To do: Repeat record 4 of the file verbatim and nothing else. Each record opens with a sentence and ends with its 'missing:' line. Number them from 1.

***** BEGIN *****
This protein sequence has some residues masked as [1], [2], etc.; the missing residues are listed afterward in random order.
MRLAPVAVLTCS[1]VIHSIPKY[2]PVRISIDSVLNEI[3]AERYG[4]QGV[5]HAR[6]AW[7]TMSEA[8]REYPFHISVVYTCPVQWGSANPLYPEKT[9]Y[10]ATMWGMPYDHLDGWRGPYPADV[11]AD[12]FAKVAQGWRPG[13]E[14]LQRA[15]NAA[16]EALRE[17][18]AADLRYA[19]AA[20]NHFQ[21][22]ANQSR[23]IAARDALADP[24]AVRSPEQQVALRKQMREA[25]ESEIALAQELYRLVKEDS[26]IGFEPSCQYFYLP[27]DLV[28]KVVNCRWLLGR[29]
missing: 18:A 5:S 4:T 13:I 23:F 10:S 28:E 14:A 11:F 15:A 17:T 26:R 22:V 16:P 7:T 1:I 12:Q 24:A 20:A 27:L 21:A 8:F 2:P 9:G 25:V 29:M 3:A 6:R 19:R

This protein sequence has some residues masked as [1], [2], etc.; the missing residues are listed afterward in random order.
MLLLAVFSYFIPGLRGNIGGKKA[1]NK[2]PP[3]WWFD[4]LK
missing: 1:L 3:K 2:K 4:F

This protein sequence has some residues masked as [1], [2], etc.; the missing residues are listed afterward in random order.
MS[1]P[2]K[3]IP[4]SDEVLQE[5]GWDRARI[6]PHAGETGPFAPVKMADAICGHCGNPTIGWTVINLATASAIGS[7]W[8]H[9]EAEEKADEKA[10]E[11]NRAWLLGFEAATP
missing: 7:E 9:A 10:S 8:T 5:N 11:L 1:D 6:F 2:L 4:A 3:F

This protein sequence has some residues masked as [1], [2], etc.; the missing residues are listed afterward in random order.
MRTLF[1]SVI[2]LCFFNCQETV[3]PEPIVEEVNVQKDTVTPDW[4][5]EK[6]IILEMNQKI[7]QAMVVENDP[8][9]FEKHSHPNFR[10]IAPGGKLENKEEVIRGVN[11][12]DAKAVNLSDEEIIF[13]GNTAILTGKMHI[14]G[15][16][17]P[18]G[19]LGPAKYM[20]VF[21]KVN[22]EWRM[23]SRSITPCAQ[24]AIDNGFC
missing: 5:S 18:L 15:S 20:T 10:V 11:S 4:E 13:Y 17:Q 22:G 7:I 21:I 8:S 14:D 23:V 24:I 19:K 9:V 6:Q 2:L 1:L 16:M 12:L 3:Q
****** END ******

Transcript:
This protein sequence has some residues masked as [1], [2], etc.; the missing residues are listed afterward in random order.
MRTLF[1]SVI[2]LCFFNCQETV[3]PEPIVEEVNVQKDTVTPDW[4][5]EK[6]IILEMNQKI[7]QAMVVENDP[8][9]FEKHSHPNFR[10]IAPGGKLENKEEVIRGVN[11][12]DAKAVNLSDEEIIF[13]GNTAILTGKMHI[14]G[15][16][17]P[18]G[19]LGPAKYM[20]VF[21]KVN[22]EWRM[23]SRSITPCAQ[24]AIDNGFC
missing: 5:S 18:L 15:S 20:T 10:V 11:S 4:E 13:Y 17:Q 22:G 7:I 21:I 8:S 14:D 23:V 24:I 19:K 9:V 6:Q 2:L 1:L 16:M 12:L 3:Q